By Sunil G Wijesinha
“Why does the Shinkansen (Japan’s bullet train) travel much faster than an ordinary train?” was a question posed to us during a training programme in Japan.
None of our answers ranging from technology to the tracks were correct. “It is because unlike ordinary trains pulled by a powerful engine at the head, the Shinkansen is powered additionally, by power in every carriage”, explained the lecturer. I am not sure about the technical details, but he drove home the point. A good leader is essential for an organisation, but not sufficient. You need to empower your workforce as well, for the organisation to reach exceptional levels of performance. If the carriages have extra resistance the engine could try as hard as it might but would not realise even a part of its speed.
We have come a long way since Frederick Taylor, of Scientific Management fame, who introduced the one best way of doing work determined by efficiency experts, and only the hands of workers were used. He said that only efficiency experts (industrial engineers) should formulate how work should be done, and workers should work strictly in accordance with those standard methods. In fact when American management was introduced to Japan, soon after World War 11, under General MacArthur, the Japanese workers were reported to have joked that “we have to leave our lunch boxes and our brains in the lockers before we enter the factory”. They were not permitted to use their brains and change any method, even if an improvement opportunity was staring in their face.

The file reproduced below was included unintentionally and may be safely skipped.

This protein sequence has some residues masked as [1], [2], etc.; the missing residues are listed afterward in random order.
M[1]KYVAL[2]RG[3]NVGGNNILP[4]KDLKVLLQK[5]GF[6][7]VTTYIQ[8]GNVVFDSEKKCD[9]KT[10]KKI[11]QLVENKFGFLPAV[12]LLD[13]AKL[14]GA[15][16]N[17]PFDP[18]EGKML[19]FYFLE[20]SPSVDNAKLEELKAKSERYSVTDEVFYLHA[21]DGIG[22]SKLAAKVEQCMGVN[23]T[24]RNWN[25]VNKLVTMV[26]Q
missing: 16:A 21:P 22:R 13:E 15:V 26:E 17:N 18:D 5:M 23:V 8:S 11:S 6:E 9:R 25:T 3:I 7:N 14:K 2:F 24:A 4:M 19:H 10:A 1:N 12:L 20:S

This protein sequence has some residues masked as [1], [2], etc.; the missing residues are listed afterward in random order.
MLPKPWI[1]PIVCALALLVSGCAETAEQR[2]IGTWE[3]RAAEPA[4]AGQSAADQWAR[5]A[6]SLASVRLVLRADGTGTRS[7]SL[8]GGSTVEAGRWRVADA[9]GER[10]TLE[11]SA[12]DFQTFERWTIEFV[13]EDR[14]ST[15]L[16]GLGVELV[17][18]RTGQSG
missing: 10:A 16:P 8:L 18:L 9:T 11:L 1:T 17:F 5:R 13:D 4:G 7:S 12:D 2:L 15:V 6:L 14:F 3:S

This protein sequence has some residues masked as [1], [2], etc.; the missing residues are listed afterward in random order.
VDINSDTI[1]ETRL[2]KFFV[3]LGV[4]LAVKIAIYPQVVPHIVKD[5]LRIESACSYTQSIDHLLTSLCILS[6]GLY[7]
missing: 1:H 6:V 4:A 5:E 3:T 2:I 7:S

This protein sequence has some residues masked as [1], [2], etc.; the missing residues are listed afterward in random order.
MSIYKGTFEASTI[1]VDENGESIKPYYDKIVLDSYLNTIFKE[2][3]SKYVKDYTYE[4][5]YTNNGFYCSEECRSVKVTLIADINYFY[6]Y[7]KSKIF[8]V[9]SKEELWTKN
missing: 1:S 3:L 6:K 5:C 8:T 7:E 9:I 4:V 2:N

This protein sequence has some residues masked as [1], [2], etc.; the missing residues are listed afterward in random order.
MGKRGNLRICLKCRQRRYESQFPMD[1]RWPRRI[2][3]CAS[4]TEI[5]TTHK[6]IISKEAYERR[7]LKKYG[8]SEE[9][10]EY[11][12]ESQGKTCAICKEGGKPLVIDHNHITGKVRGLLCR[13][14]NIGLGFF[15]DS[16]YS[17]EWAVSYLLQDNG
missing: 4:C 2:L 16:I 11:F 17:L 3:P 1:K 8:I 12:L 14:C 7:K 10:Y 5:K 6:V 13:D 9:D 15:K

Treating workers with hearts
The next wave was to treat workers with “hearts” on the basis that they have feelings. Managers were asked to treat workers as “human beings”, and talk to them well, look after them, in fact be nice to them. This wave was differentiated from the Taylor policy as migrating from a concept of treating a worker as a pair of hands, to a concept of treating a worker as one that has a heart and feelings too.
As time went on even this did not work. Workers were becoming more educated, demanding more freedom, and wanted more opportunity to realise their full potential. The third wave addressed this, and new theories of motivation were formulated. I have seen this change over the years. In my first job we treated workers a little better than slaves.
We even called them by their numbers and not by their names. A few years later, and particularly after a change to a more socialist Government, a senior engineer addressing us had good advice: call people by their names never by their number, inquire about their children, and try and relate to them. Over the years, I have seen very paternalistic CEOs, particular owners of businesses, who have been so disappointed because workers have reacted badly in spite being treated like the boss’s own children.
Recognition for potential
It’s obviously because they wanted more opportunity to realise their full potential. Being more educated and becoming more aware of their aspirations they were no longer willing to be mere cogs in the wheel receiving benevolence purely on the whims and fancies of the owner. Managing labour evolved from treating workers as having a pair of hands, to treating them as human beings with a heart to finally human beings with brains too, crying out to be used.